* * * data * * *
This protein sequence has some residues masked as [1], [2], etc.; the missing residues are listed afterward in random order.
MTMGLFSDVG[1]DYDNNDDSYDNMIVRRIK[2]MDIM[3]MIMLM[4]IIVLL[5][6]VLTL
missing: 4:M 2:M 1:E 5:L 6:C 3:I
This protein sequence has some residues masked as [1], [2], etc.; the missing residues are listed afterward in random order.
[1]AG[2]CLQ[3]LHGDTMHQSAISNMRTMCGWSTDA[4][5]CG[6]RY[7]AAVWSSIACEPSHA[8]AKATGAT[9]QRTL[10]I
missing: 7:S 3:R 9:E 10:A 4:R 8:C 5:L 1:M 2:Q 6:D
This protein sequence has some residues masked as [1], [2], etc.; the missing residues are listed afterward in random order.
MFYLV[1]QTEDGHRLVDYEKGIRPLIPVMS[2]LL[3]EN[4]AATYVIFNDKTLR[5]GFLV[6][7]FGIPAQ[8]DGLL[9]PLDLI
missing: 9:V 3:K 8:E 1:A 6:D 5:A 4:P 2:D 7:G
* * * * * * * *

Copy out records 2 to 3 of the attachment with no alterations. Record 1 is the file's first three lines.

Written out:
This protein sequence has some residues masked as [1], [2], etc.; the missing residues are listed afterward in random order.
[1]AG[2]CLQ[3]LHGDTMHQSAISNMRTMCGWSTDA[4][5]CG[6]RY[7]AAVWSSIACEPSHA[8]AKATGAT[9]QRTL[10]I
missing: 7:S 3:R 9:E 10:A 4:R 8:C 5:L 1:M 2:Q 6:D
This protein sequence has some residues masked as [1], [2], etc.; the missing residues are listed afterward in random order.
MFYLV[1]QTEDGHRLVDYEKGIRPLIPVMS[2]LL[3]EN[4]AATYVIFNDKTLR[5]GFLV[6][7]FGIPAQ[8]DGLL[9]PLDLI
missing: 9:V 3:K 8:E 1:A 6:D 5:A 4:P 2:D 7:G